"The National Family institute reported that the average American child spends 12.5 minutes each day communicating with her parents. Of that time 8.5 minutes are spent on corrections, criticisms, or arguments. A University of Iowa study revealed that on average a child hears 432 negative comments daily, compared to 32 positive ones. (Hochschild 1997). This area of family life clearly needs attention." (p. 123)
Bailey goes on to discuss, on what you as the parent do in your own mind. Do you tend to build yourself up? Or tear yourself down for what you haven't done. Her point? If you change how you treat yourself you will naturally change how you treat your children.
She then goes on to ask, "Can Praise Be Discouraging?"
In short, very much so!
A few things stood out to me: "Giving too much general, all-encompassing praise can unduly burden your child, so she feels pressured to live up to unrealistic standards."
I found what she pointed out here very interesting: When you tell a child things like "You are always so sweet." "I love how you are always so kind ...and helpful" they may feel pressured to always BE this so as not to disappoint. She mentions how this will often lead to one child absolutely going to the opposite end of the spectrum to act out and SHOW that this is not the case a cry for them to see the "real me". While the other child tries to live up to this expectation.
This is my sister and me. I lived up to the praise, she went to the opposite extreme. I see this too in my husbands family: one absolutely "crazy" sister, and the other "put together" and trying her hardest be awesome and cool and fly under the radar. It's funny in both cases it was the older sisters who lashed out. And the younger sisters seeing how much hurt it caused the parents tried to live up to what their parents hoped and expected for them...Interesting.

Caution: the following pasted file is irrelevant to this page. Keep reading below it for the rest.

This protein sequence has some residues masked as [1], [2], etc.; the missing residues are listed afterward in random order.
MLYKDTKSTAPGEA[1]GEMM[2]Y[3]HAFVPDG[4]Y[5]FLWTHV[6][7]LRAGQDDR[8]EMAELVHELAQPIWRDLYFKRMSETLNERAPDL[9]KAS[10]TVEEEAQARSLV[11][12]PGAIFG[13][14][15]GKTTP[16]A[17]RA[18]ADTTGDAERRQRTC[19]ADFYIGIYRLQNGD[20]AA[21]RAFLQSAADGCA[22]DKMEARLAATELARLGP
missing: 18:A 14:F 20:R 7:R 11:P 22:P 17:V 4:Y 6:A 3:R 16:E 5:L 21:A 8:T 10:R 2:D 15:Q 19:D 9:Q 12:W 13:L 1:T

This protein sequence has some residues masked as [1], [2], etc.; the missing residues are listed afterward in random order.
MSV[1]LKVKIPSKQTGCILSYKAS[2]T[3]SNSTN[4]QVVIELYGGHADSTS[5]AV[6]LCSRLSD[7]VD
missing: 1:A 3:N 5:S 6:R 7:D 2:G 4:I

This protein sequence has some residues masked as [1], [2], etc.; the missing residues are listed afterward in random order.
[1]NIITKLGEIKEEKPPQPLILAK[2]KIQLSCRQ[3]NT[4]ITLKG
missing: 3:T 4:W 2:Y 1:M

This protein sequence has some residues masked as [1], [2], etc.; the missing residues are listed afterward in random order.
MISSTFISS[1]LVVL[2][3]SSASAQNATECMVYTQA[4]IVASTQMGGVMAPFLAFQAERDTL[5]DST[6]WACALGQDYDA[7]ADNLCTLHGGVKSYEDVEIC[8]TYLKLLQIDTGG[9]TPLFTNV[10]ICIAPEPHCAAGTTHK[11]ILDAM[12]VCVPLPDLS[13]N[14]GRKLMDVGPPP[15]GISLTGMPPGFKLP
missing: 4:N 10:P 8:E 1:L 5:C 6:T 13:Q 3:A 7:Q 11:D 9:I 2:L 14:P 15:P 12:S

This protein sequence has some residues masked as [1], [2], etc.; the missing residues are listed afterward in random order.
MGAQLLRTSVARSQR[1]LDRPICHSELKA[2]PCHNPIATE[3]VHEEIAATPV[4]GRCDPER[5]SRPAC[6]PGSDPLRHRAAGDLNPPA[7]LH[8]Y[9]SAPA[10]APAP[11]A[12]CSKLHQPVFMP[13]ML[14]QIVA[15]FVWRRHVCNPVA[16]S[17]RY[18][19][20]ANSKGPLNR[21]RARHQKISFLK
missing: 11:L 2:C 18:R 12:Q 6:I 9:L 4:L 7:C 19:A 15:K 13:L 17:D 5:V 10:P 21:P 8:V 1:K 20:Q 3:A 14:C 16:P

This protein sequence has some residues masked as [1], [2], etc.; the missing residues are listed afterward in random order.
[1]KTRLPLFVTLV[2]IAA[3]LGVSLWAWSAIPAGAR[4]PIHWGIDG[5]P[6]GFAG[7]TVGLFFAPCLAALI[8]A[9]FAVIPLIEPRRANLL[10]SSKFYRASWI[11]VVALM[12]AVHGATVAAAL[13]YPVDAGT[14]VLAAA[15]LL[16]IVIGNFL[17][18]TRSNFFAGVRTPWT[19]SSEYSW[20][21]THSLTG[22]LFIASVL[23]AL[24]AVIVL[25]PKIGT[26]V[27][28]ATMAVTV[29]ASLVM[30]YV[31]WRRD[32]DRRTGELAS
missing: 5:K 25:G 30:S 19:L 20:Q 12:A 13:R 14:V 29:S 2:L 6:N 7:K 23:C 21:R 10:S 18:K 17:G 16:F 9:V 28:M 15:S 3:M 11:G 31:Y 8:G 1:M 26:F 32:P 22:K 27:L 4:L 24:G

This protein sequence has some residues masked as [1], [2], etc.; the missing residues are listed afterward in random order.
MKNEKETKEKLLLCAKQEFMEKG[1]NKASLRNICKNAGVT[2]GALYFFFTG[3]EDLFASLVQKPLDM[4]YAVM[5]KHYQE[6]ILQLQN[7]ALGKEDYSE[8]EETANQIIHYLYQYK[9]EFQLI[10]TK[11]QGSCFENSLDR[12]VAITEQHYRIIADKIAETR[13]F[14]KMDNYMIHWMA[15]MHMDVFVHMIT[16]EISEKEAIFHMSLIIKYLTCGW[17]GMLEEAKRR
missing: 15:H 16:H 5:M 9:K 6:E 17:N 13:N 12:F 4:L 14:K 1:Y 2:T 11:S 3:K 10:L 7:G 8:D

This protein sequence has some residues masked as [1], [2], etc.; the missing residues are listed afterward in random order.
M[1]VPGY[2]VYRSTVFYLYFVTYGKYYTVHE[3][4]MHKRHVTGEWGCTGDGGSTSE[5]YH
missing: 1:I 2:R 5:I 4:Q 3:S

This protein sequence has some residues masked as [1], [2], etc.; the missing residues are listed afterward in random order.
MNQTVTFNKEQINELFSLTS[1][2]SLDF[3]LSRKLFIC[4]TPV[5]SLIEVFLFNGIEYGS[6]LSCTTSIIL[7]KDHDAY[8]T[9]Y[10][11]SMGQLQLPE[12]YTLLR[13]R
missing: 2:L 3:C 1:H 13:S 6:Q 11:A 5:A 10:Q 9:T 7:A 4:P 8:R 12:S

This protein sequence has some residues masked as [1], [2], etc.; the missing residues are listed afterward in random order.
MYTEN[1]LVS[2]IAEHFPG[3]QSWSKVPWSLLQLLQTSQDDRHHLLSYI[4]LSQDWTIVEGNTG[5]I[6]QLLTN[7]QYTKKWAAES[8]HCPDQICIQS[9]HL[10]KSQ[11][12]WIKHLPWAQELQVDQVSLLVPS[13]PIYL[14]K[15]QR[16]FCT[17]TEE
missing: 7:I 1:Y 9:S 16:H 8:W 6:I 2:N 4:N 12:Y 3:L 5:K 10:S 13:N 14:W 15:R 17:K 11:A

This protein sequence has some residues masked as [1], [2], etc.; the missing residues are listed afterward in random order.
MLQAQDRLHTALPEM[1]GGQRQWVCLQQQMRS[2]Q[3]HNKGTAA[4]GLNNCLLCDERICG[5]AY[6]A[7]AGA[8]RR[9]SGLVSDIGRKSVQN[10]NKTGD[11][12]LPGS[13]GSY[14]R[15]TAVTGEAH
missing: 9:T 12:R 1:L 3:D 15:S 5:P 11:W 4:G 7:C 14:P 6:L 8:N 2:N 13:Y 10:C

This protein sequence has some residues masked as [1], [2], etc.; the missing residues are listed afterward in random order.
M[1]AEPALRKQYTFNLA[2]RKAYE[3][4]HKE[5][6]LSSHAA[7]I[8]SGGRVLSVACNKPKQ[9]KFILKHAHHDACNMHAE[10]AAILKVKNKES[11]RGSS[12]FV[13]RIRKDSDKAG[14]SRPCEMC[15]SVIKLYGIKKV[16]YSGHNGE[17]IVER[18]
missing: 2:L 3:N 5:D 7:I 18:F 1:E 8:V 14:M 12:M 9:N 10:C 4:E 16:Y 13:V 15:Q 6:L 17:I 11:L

Another thought from Bailey: "Giving too much praise that relies on value judgements teaches your child that "good" equals "pleasing others," and "bad" equals "displeasing others.""..."Young children think simplistically. We often suggest to children that they are good if they do as they are told, and they come to believe us. By extension, they also figure out that when some action an adults as requested isn't accomplished, they must be bad. Children who absorb this message can grow up feeling guilty when they slip up, as all human beings do. They may also grow up to be very judgemental and critical of others who fall short."
She goes on to talk about "judgement junkies" they grow up to be adults who are always anxious about how they are preforming. Some grow up to be unable to handle simple tasks with out some one telling them how they are doing with it, if it's "good" or what is wanted.
There is also the problem with praising for good behavior... It's a selfish thing, because you hope it will mean continued good performance in some aspect or another. But what you are really telling her is (or what many children come to conclude), "I am only lovable when I please my parents."
So things to remember: "...The process counts as much as the product." you teach this by noticing your childs efforts and small steps "not just the touch down" (she was talking about foot ball games being super boring if the fans only cheered when a touch down happened).
Do not praise by comparing...Like in Romona "I like how Susan is sitting in HER chair. Every one sit like Susan."
That builds conflict and competition NOT unity and cooperation.